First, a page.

Security and public safety concerns have also differed somewhat from the time of Champlain and Cabot. It’s important that any additional security measures respect the historic fabric of the place. Given concerns about the financial and social costs of new security measures, there’s an opportunity here to explore time-honoured solutions that also double as a responsible investment.

Now that is a design challenge. Owing in part to their construction and materials, pre-modern buildings can be adapted to changing times and fads while retaining heritage values. This is achieved in no small part to the efforts of the artisans and craftsfolk (and the next generation too) who have built and maintained these historic places. While sustainability could hardly be considered a fad these days, the use of reclaimed and recycled materials has the added value of highlighting efforts to maintain building traditions at risk, divert waste and to profile the intrinsic value of older materials.

Some maybe quick to label the property as an example of the colonial history of the country. The dialogue about decolonization has been fascinating for the ways in which they reveal the complexity of enduring relations among cultural groups that share territory in Canada. Recent activism, influenced in part by the Arab Spring and Black Lives Matter movements in the Southern US ap inpears to have put that long-standing cultural understanding at risk. The decision to remove the statue of Egerton Ryerson on university grounds in Toronto is one example of decolonization efforts that have led to the de-densification of our historic landscapes. Perhaps it is enough to state that we value history in these places precisely because it is complex and at-times contested. The colonial legacy of 24 Sussex then–associated as it is with a long history of trading relationships in the Ottawa region–doesn’t mark the end of its history but rather contributes to its context.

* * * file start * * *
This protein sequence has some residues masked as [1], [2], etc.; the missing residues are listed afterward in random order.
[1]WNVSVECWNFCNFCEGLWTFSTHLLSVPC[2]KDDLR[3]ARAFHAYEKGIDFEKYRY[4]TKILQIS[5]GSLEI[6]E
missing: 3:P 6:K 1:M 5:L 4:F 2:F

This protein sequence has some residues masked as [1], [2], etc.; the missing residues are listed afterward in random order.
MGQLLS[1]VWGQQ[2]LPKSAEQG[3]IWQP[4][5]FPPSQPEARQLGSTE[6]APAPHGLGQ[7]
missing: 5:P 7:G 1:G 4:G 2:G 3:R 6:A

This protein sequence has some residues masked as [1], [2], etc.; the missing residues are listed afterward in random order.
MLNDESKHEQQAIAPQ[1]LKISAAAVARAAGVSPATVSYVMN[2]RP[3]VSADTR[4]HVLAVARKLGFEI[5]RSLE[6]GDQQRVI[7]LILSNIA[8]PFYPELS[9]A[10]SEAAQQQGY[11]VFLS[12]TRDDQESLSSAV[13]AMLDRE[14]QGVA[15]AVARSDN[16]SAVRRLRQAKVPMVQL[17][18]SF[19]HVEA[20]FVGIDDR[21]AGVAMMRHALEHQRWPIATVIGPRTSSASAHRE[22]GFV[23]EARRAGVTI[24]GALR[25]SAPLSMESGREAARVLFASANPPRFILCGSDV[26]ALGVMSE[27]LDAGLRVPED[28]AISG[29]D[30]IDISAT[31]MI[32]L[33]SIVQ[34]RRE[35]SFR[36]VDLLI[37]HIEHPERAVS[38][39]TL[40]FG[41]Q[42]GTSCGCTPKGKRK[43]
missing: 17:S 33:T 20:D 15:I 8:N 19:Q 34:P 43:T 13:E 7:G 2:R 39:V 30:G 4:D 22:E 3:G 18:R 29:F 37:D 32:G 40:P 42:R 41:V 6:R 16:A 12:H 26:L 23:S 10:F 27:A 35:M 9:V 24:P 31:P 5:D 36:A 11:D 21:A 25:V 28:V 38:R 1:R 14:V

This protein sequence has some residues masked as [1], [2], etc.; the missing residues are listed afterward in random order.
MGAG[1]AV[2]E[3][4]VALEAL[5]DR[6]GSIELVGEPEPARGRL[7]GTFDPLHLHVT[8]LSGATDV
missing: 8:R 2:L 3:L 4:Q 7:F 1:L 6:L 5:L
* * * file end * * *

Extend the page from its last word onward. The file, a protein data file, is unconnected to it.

The Prime Minister could give the green light to the project. The Department responsible could include it in the budget. The National Capital Commission could ready its supporting documentation. Perhaps the question we really need to be asking about the restoration of 24 Sussex then is not when the project should proceed (as soon as possible is the answer) but a bigger picture question about how current and future generations will help give shape to a world where the value placed on sustainability means that our environmental limitations are greater than before. Their mediation will require significant effort in design, planning and development, among other fields, and may differ from those required in the 20th century. 24 Sussex could be among the first of contemporary conservation projects that proceed with this understanding, and for that reason alone the federal government’s leadership role in the development would be welcome. Now to make it happen.

Nancy Oakley, BA (hon), MA, is a graduate of Carleton University’s School of Canadian Studies and Principle of Heritage Connects.